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The Mission Can't Wait

Thursday, 13 January, 2011 - 9:29 am


In 1951, the Lubavitcher Rebbe spoke at a public gathering.
The occasion would serve as the Rebbe’s official – albeit reluctant – acceptance of Chabad's leadership, one year after the passing of Rabbi Yosef Yitzchak Schneerson, the Rebbe’s predecessor and father-in-law.
The relatively small Chabad community, most of whom had narrowly escaped  the Holocaust’s carnage, had gathered in Brooklyn to hear their new, forty-eight year old Rebbe lay out a vision for the future.
Here's a snapshot of what the Rebbe told them:

We yearn and strive for connection with an Infinite G-d, an unfathomable Divine Reality. At the same time, we live in a world that seems shallow, unreasonable and replete with moral challenges.

And that’s exactly the point.

G-d’s deepest core-desire is fulfilled when we, in our simple human lives, make cosmic choices; G-d's most profound presence is drawn into our reality when  we rise above our own egocentric impulses, and transcend the bombardment of external distractions, to do the right thing.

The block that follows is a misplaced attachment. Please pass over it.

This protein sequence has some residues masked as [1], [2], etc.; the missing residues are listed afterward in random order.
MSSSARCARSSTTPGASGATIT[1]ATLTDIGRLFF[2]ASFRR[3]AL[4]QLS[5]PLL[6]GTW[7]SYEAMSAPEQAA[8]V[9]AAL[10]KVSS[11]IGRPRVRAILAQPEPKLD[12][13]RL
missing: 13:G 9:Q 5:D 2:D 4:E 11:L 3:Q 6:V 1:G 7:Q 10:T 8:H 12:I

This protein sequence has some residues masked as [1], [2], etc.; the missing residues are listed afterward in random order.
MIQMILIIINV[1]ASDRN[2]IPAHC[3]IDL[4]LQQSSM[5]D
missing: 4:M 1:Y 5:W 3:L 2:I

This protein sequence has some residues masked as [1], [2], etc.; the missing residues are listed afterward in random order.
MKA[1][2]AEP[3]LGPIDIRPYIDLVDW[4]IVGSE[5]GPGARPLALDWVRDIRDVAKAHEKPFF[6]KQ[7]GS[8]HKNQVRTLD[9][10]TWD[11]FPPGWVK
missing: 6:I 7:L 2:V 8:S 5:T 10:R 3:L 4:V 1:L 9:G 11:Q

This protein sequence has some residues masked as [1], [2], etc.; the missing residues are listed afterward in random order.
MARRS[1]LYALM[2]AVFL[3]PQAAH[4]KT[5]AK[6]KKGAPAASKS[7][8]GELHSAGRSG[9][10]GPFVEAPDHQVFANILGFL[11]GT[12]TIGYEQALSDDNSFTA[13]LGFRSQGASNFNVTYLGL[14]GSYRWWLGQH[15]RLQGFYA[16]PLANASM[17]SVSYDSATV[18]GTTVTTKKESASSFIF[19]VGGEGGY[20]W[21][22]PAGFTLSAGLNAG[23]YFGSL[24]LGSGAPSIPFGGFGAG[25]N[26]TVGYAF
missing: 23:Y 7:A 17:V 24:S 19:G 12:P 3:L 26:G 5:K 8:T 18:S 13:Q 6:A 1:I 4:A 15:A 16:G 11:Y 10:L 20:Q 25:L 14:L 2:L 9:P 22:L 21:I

But it’s not just about ‘doing’ the right thing; it’s about committing oneself to a purposeful life.
Deep-seated commitment.
To me, that's what shows when a toddler takes sick in middle of the night and we immediately - without a thought - jump out of bed; there’s no cost/benefit analysis (“he’ll probably be the one to choose my nursing home, so….”).
We just act – super-rationally – to honor the deep relationship we share.
Taking it a wider angle, we’re speaking of a super-rational commitment to Higher Living, which is also the antidote to irrational behavior, i.e. our counter-productive habits.
Finding a deep-seated commitment to our relationship with the Divine, overriding the irrational with the super-rational, brings G-d’s Essence into our lives.
And that’s the end-game of all creation.
All of spirituality, the angels and metaphysical cosmos, are simply means to an end: Our daily struggle to live a purposeful life in this otherwise-shallow world.

That’s been the challenge of history, to bring Divine Essence into a seamless presence in our world. Now we’re finally at the peak; we need to bring Moshiach.
It can sound grandiose to think that we’ll accomplish a goal that has eluded previous generations. But we’re standing giants’ shoulders. Our strength lies in completing what they’ve begun, and what they have granted us the opportunity to achieve.


This Shabbos will mark sixty years from this foundational talk. The Rebbe passed away in 1994, yet his voice still speaks to us.

The mission can’t wait.

Comments on: The Mission Can't Wait

Mendy wrote...

Based on the Rebbe's discourse - known as Basi l'Gani - delivered on the 10 of Shevat 1951.